Of course this notion is ridiculous. Newsome and other liberals including Hilary Clinton and President Obama are blaming Republicans and the NRA for perpetuating atrocities carried out by individuals who are dedicated to destroying the United States. On a similar vein, it is believed by them those ghetto gang banger killings in Chicago, Baltimore, Ferguson, Oakland, and other metropolitan areas could be prevented with stricter gun control laws.
Again, we are asked to buy into a “leap of faith” mechanism used in fiction to suspend reality. In this case the public is supposed to think that drug dealers, who obtain firearms illegally, would stop shooting each other if guns and bullets were unavailable to them because of more stringent background checks
By taking a tragedy such as terrorism in San Bernardino to push forward plans for more government regulations on firearms, Gavin Newsome and his Progressive coherts are taking advantage of an act of terrorism to push forward their political agenda. Note that in their narratives of what has transpired, Islam, Isis, El Qaida, and Middle East are somehow absent from their vocabularies.
Being disgusted by these actions this does not make me a supporter of the so called gun lobby and a blind defender of the 2nd Amendment allowing unrestricted sales of firearms. Quite the contrary I am very concerned about some of the weaponry that is available legally and in the black market that is far beyond what one needs to defend his or her family.
As an individual who has seldom fired a gun and has no intention of ever owning one, it is difficult for me to understand why anyone needs to pocess an AK-47 with clips holding 40 bullets to feel safe. In a similar vein I don’t think ordinary citizens should own hand grenades, pipe bombs, Molotov cocktails, or rocket launchers to order to defend their households.
I am as disgusted as anyone with the needless killings that go on using firearms. With this being said I also know that the reasons people (especially gangs) are so violent is because of their feelings of hopelessness in their lives. Government programs and entitlements no matter how well intended have not broken the cycle of poverty which has continued unabated since many manufacturing jobs started dried up following World War II.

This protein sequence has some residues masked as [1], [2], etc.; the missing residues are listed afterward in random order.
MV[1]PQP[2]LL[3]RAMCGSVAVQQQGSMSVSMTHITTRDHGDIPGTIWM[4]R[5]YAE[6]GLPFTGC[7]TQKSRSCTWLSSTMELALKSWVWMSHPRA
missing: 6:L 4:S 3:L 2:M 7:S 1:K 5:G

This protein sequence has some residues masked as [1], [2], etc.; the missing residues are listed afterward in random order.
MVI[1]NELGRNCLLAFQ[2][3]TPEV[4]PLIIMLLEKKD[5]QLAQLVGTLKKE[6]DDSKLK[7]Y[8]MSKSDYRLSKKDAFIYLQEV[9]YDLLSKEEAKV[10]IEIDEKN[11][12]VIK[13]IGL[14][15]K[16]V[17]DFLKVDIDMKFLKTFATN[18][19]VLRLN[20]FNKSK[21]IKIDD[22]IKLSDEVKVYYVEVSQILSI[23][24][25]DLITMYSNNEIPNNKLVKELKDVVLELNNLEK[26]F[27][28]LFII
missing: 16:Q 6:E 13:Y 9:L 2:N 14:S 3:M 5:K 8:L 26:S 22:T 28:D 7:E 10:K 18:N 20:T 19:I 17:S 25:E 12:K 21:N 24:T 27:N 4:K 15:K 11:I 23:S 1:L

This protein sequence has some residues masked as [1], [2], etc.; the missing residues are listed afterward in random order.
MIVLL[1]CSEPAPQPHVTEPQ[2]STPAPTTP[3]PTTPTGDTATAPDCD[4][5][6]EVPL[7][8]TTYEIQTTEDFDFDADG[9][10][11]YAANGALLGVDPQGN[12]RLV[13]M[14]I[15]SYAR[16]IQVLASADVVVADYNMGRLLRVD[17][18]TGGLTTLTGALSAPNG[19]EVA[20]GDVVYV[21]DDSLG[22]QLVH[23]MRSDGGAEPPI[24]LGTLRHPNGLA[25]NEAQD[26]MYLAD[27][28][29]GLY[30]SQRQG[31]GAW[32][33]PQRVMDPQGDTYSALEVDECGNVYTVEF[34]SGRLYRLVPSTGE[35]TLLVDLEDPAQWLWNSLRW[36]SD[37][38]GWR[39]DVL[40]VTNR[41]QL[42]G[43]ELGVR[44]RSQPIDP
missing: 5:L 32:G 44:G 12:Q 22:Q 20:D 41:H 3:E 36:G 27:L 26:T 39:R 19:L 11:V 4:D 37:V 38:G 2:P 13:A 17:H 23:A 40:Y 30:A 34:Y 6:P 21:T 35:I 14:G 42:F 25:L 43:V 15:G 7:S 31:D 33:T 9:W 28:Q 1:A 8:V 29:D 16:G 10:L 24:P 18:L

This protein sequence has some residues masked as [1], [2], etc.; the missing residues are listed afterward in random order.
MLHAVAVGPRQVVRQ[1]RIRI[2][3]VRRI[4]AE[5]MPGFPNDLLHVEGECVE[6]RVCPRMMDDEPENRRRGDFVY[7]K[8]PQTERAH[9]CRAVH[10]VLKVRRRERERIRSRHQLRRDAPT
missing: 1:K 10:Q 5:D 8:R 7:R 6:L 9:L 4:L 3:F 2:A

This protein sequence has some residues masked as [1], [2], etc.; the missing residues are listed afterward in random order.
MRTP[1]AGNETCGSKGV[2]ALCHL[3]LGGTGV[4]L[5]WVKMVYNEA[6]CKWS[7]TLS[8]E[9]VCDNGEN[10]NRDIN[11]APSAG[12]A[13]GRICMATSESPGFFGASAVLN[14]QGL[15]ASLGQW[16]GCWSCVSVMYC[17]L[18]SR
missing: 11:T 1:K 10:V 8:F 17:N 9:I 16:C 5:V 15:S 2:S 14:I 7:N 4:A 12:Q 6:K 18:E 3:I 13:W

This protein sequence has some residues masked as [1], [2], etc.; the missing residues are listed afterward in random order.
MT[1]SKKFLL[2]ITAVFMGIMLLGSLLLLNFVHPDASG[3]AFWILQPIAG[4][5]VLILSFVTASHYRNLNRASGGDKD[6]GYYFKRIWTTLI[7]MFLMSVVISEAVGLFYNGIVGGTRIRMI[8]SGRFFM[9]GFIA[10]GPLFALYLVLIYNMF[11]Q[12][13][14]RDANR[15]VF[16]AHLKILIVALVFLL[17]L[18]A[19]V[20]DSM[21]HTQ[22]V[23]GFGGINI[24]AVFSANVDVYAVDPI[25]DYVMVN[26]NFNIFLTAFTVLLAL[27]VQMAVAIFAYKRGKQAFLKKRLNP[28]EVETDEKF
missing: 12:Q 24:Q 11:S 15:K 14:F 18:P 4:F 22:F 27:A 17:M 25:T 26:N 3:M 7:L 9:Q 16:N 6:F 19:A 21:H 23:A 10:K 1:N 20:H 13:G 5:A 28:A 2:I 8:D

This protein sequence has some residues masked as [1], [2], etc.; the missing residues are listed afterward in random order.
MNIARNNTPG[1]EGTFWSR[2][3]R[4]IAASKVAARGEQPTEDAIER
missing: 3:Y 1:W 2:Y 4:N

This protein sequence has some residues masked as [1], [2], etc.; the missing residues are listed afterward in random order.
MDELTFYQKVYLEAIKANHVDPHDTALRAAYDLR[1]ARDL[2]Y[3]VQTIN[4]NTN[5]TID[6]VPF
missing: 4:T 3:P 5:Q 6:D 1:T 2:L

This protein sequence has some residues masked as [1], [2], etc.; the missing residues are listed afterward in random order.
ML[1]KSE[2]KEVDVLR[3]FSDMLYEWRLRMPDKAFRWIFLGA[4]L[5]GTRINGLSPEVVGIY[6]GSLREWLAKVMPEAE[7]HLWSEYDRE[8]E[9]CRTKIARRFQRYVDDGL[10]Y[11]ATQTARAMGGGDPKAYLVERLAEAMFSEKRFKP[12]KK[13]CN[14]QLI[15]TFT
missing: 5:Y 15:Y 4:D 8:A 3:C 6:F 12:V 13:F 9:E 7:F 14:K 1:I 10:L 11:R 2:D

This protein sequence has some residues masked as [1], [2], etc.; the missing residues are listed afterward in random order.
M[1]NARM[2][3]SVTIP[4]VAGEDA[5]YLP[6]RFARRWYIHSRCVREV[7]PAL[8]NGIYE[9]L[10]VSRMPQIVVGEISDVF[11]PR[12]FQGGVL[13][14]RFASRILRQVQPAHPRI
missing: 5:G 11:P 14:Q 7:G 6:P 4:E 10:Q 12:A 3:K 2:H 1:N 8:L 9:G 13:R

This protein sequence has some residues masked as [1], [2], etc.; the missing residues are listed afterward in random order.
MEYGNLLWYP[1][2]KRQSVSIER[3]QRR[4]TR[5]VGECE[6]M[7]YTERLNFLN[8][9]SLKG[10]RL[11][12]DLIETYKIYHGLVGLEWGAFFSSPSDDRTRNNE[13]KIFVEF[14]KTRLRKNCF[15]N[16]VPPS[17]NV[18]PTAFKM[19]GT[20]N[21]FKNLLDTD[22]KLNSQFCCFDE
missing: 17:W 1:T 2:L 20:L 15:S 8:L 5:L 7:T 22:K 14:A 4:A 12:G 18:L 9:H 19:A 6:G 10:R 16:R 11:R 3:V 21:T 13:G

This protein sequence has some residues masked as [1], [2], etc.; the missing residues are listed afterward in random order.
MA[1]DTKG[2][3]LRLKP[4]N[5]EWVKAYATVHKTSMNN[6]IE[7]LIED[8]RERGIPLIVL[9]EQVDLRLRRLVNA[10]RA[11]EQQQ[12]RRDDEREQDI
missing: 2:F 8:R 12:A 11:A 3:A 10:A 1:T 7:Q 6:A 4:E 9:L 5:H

Thinking that free lunches, more police training, better education, and additional entitlements will reduce violence is the height of absurdity. The only thing that will reduce crime are jobs and the stability that only a nuclear family can provide. Until these basic needs are taken care of, gun violence will continue no matter how many new laws are enacted.
Instead of politicizing everyday events to influence the next election cycle, lets place what could be termed “meaningful dialogue” where it belongs
Terrorism in San Bernardino has nothing to do with gun laws. They are about Islamic Terrorists that have been recently been killing innocent victims from California to Paris, Mali, and elsewhere. How can we stop these people? How much and what type of surveillance is needed to do so? What new steps need to be taken by local police, the FBI, CIA, NSA, and the Armed Forces to deal with radical Islamic factions?
This is what we should be talking about ; not trying to divert attention to non-sequitur political agendas.
We need to distinguish between gun control laws and terrorist activities. Both are topics that are important and have to be dealt with separately. For now the best way to do this is through the ballot box in 2016, especially with the election of the President.
Do we want a continuation of President Obama’s policies of ” leading from behind” telegraphing our intentions to advisories, no boots on the ground, and be reluctant to take on the United States historic role of being leader of the free world? If this is the case the next President should make this clear and let the chips fall as they may.
As a counter to this isolationist approach does America want a military fixing problems in the Middle East and elsewhere spending a great deal of the country’s economic resources in doing so? Would this make us safer and prevent terrorists from carrying outtheir horrible work?
As with most questions pertaining to military and political strategies, the truth is somewhere in the middle. The best way to get there is to elect non-doctrinaire leaders who know the difference between a gang related shooting and a terrorist act. Whether they are Republicans or Democrats should make no difference as our countries future is in the balance.